There is also a wide amount of variation in views among libertarians, with some libertarians even supporting Barack Obama. I’ve recently pointed out that a Rasmussen poll showed that libertarians preferred Obama over McCain by a margin of 53% to 38%. Of course many libertarians, even regardless of whether they prefer Obama or McCain, will wind up voting for Bob Barr, who has acted to repudiate the racists who backed Ron Paul.

I’ve been tracking posts from both libertarians and conservatives which show support for Obama at Liberal Values. Earlier this month the San Francisco Chronicle looked at libertarian support for Obama which I noted here. Bruce Bartlett has also written on this topic in an article at The New Republic:

The largest group of Obamacons hail from the libertarian wing of the movement. And it’s not just Andrew Sullivan. Milton and Rose Friedman’s son, David, is signed up with the cause on the grounds that he sees Obama as the better vessel for his father’s cause. Friedman is convinced of Obama’s sympathy for school vouchers–a tendency that the Democratic primaries temporarily suppressed. Scott Flanders, the CEO of Freedom Communications–the company that owns The Orange County Register–told a company meeting that he believes Obama will accomplish the paramount libertarian goals of withdrawing from Iraq and scaling back the Patriot Act.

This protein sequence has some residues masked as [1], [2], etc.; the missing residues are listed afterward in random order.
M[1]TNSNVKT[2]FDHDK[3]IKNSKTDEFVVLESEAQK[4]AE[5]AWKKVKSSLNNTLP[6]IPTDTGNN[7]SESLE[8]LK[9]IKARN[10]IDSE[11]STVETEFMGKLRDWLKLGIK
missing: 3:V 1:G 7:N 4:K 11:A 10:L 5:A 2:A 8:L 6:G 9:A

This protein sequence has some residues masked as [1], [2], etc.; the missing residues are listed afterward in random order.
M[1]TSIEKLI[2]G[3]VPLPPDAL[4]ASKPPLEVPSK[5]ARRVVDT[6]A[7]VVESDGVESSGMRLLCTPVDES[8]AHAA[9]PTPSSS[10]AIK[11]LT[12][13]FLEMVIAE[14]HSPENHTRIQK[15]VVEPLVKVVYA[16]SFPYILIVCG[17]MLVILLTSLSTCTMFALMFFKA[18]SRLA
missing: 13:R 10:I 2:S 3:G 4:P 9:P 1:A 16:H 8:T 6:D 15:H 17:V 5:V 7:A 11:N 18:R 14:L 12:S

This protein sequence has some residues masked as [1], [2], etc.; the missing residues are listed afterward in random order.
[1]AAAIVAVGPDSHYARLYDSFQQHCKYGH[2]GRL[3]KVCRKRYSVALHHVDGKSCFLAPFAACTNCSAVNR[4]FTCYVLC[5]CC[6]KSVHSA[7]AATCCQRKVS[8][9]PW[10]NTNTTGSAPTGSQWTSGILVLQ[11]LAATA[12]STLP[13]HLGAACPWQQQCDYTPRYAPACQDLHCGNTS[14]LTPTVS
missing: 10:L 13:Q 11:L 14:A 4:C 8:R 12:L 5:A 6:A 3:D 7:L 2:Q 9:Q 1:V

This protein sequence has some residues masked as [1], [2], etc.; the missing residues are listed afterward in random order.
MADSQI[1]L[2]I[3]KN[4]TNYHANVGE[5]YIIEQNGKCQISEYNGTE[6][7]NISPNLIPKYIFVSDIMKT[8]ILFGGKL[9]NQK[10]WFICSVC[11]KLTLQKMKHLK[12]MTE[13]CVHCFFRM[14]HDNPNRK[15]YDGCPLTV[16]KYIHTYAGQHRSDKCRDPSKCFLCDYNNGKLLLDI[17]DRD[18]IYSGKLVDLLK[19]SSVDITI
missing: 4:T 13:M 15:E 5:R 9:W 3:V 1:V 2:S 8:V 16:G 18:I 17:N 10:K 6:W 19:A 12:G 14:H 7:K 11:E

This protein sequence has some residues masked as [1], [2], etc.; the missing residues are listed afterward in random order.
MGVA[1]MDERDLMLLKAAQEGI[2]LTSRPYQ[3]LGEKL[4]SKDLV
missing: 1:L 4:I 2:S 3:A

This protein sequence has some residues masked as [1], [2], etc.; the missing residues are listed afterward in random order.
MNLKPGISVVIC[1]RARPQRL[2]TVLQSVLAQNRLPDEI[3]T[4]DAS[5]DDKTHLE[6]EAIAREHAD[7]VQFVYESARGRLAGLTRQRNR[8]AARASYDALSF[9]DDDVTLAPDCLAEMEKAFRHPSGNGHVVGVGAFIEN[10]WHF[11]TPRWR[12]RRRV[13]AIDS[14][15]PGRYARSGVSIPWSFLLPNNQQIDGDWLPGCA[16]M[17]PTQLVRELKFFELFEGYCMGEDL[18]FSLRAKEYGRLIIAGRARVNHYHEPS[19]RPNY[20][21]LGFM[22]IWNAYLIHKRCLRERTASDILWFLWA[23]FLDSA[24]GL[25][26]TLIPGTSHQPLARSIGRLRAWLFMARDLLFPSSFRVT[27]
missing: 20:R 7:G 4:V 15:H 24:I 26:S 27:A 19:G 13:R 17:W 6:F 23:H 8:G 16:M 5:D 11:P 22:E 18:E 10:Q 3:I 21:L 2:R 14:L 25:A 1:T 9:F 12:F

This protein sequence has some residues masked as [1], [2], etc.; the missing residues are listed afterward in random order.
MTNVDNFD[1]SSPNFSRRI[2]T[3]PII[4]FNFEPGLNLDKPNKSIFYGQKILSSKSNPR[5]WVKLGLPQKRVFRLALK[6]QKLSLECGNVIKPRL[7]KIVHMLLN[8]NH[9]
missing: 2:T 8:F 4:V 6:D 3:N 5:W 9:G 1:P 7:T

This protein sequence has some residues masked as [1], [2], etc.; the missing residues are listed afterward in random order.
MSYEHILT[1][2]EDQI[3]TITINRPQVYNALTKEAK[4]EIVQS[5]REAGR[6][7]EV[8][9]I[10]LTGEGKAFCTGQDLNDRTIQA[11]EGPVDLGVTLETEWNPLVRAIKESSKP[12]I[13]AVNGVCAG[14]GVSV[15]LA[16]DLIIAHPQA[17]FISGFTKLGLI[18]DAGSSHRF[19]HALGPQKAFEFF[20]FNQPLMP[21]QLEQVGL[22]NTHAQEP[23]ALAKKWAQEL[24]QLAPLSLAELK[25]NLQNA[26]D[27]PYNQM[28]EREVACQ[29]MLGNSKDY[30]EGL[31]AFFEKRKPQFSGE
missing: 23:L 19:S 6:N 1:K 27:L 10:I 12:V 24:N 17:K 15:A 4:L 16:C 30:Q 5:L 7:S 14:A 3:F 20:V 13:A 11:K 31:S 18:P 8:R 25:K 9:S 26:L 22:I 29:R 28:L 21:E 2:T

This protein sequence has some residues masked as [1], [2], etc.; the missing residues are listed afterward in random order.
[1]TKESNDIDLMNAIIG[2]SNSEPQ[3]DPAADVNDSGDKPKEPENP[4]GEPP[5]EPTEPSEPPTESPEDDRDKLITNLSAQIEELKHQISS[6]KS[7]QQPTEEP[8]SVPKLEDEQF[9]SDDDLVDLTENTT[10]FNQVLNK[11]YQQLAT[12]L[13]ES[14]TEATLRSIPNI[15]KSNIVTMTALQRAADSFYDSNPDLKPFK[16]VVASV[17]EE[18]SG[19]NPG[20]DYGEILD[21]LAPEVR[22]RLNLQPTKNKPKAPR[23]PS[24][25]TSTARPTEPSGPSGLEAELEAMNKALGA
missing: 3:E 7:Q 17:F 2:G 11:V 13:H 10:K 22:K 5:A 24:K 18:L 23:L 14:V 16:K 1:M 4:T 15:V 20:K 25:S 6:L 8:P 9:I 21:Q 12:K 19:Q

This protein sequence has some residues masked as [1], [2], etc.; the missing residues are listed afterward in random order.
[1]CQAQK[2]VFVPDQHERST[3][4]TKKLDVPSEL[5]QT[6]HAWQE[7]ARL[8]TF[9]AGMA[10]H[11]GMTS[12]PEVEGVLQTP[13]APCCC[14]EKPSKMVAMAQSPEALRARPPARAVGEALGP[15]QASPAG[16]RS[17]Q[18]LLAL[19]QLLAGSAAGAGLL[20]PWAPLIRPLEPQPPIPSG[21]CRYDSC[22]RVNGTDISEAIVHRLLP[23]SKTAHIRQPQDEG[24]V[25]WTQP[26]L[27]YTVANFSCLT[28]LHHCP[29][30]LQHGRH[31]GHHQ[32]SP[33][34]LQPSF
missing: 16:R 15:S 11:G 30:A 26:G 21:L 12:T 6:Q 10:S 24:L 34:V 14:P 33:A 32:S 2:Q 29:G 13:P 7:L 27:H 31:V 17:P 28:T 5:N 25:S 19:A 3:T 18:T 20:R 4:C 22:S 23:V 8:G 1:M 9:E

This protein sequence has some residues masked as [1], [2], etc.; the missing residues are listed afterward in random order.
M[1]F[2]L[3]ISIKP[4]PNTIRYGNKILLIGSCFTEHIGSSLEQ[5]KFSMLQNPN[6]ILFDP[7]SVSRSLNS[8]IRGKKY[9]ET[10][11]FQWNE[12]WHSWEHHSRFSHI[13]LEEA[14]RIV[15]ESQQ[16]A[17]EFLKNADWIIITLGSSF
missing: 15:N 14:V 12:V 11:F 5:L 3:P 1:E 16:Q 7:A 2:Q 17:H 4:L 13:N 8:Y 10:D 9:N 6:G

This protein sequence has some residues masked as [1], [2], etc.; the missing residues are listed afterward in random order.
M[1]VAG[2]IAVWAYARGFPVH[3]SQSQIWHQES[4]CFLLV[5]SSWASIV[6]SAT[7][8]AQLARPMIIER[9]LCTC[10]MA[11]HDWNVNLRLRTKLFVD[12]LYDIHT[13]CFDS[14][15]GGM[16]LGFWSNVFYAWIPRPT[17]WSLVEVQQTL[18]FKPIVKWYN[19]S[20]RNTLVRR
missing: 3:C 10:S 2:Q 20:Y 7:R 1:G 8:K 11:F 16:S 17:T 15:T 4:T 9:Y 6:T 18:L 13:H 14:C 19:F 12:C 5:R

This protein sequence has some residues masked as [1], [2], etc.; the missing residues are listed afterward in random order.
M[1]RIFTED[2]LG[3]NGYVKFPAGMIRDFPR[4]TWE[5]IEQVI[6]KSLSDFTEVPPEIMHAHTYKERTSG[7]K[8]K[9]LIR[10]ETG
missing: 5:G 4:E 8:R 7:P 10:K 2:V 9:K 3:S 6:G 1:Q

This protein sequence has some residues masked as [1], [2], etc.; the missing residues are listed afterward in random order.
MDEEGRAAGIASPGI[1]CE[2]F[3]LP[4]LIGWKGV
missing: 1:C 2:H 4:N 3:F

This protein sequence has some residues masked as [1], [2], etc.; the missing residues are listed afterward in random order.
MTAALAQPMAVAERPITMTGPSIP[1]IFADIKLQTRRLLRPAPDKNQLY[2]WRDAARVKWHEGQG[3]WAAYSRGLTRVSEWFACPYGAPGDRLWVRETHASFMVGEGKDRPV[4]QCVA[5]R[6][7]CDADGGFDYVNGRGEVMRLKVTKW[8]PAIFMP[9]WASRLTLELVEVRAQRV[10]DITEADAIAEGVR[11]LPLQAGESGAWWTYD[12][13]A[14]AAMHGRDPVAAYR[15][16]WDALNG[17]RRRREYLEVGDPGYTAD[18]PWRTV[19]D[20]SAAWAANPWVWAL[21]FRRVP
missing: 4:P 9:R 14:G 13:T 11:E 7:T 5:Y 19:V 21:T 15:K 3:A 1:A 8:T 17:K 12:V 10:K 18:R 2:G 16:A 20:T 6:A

Libertarians (and other varieties of Obamacons, for that matter) frequently find themselves attracted to Obama on stylistic grounds. That is, they believe that he has surrounded himself with pragmatists, some of whom (significantly) come from the University of Chicago. As the blogger Megan McArdle has written, “His goal is not more government so that we can all be caught up in some giant, expressive exercise of collectively enforcing our collective will on all the other people standing around us in the collective; his goal is improving transparency and minimizing government intrusion while rectifying specific outcomes.”